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Soc. Sci., Volume 7, Issue 11 (November 2018)

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Open AccessArticle Driver Use and Perceptions of Refueling Stations Near Freeways in a Developing Infrastructure for Alternative Fuel Vehicles
Soc. Sci. 2018, 7(11), 242; https://doi.org/10.3390/socsci7110242
Received: 21 September 2018 / Revised: 6 November 2018 / Accepted: 15 November 2018 / Published: 19 November 2018
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Abstract
There is growing agreement that refueling station location plans that aim to encourage public adoption of alternative fuel vehicles (AFVs) should include sites near freeways in urban areas. Little is known, though, about the refueling behavior of early AFV adopters in these locations,
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There is growing agreement that refueling station location plans that aim to encourage public adoption of alternative fuel vehicles (AFVs) should include sites near freeways in urban areas. Little is known, though, about the refueling behavior of early AFV adopters in these locations, which can involve travel on complex and congested roadways. To address this, an intercept travel survey collected data from 158 drivers of compressed natural gas (CNG) vehicles who refueled at CNG stations near freeways in greater Los Angeles, California. Results show that these stations met refueling demand from across the majority of the metropolitan area, and the distribution of local and distant refueling demand was consistent except for the downtown station. Drivers also considered these stations to be safe and accessible. Nearly half of drivers did not include another local stop in conjunction with their refueling trip that required leaving and returning to the freeway. These respondents refueled on longer trips with lower fuel tank levels, while refueling at the station that minimized deviation. Refueling downtown negatively influenced refueling in this manner. These findings should be considered when recommending station sites near freeways in future AFV infrastructure plans. Full article
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Open AccessArticle Selected Social Policy Instruments in Relation to Tax Policy
Soc. Sci. 2018, 7(11), 241; https://doi.org/10.3390/socsci7110241
Received: 12 October 2018 / Revised: 6 November 2018 / Accepted: 14 November 2018 / Published: 19 November 2018
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Abstract
Tax sovereignty is now an expression of the phenomenon of state power. In general, there is a widespread but also accepted view that a citizen is dependent on the state and the state is dependent on tax resources. The social status of a
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Tax sovereignty is now an expression of the phenomenon of state power. In general, there is a widespread but also accepted view that a citizen is dependent on the state and the state is dependent on tax resources. The social status of a citizen in the state is of great importance; it affects the development of personality and, last but not least, reflects the degree of democracy acquired in a particular state. Various tax law measures for the benefit of the citizen are important for the identification of social behavior and are an attempt to improve certain ways of life. The aim and ambition of this article is to emphasize the tools of social policy (e.g., minimum wage, subsistence minimum, social right to work) that are related to the social function of taxing income. In this context, the authors deal with a social function of tax collection and imposing of taxes, justice in taxation, and point out social aspects of the system of taxes in the Slovak Republic. In this article, the authors present the attitudes of both critics and proponents. It also deals with tax justice, which is often a category subjective to the evaluator. The benchmarking attribute of tax collection should be that citizens will have the certainty of social justice in the state and will therefore pay attention to the minimum wage and subsistence minimum as an integral part of tax policy under the legal conditions of the Slovak Republic. All tax legislation, especially tax reform, is perceived with a certain sensitivity regarding tax subjects. Full article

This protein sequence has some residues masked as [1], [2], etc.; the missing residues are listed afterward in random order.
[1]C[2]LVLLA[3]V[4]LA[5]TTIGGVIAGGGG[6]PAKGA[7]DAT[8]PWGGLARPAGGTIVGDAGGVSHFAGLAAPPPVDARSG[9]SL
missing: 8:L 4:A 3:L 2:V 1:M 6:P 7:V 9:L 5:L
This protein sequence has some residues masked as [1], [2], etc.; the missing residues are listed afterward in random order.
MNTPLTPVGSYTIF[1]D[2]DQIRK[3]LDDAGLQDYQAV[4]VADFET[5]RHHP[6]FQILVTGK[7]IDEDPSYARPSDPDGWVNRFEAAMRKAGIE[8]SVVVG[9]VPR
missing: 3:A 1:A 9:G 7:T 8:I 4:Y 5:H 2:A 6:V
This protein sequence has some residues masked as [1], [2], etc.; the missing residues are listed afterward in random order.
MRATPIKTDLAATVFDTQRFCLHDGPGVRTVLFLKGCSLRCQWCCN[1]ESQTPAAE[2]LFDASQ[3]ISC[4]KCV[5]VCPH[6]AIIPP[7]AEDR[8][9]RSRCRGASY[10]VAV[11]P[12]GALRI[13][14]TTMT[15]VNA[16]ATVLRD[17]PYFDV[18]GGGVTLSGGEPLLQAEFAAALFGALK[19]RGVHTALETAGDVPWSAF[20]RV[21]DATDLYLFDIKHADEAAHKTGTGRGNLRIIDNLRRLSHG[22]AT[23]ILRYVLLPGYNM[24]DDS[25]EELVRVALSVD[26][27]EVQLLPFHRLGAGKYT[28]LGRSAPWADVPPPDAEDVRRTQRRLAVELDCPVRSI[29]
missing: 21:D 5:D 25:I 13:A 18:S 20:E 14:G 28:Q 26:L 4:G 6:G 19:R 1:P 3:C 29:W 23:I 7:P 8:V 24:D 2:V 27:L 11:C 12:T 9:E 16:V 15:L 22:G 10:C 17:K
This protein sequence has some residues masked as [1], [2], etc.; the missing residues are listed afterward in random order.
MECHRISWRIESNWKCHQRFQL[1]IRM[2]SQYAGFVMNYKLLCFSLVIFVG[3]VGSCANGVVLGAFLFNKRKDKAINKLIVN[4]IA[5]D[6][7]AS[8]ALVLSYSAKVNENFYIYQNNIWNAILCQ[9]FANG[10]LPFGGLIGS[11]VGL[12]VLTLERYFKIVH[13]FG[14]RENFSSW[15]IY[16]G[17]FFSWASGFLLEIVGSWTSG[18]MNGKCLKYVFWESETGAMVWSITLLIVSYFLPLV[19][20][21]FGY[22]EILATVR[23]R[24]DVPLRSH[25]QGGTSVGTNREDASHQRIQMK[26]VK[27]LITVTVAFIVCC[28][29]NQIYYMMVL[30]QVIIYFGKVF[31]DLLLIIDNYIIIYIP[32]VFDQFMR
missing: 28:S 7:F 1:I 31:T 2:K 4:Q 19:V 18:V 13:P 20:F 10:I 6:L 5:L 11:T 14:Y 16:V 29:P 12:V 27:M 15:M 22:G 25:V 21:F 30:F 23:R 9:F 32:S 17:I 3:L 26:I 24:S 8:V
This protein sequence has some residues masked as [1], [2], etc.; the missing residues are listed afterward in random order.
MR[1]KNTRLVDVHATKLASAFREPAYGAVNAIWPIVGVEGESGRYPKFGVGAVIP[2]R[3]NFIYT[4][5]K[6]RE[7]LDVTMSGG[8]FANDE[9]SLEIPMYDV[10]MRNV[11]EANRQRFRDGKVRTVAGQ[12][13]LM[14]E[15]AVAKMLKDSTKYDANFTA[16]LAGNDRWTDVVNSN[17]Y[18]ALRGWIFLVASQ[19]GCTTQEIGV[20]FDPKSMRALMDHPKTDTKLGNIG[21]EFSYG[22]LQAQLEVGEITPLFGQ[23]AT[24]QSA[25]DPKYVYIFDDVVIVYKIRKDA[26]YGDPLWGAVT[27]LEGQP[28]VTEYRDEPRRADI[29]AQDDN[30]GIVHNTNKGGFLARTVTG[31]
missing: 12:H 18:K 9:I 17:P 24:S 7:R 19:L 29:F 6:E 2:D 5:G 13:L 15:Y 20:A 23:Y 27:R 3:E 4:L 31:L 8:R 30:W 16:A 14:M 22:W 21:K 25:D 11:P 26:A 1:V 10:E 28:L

(This article belongs to the Section Contemporary Politics and Society)
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Open AccessArticle Balancing Gender and Power: How Disney’s Hercules Fails to Go the Distance
Soc. Sci. 2018, 7(11), 240; https://doi.org/10.3390/socsci7110240
Received: 26 September 2018 / Revised: 9 November 2018 / Accepted: 14 November 2018 / Published: 16 November 2018
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Abstract
Disney’s Hercules (1997) includes multiple examples of gender tropes throughout the film that provide a hodgepodge of portrayals of traditional conceptions of masculinity and femininity. Hercules’ phenomenal strength and idealized masculine body, coupled with his decision to relinquish power at the end of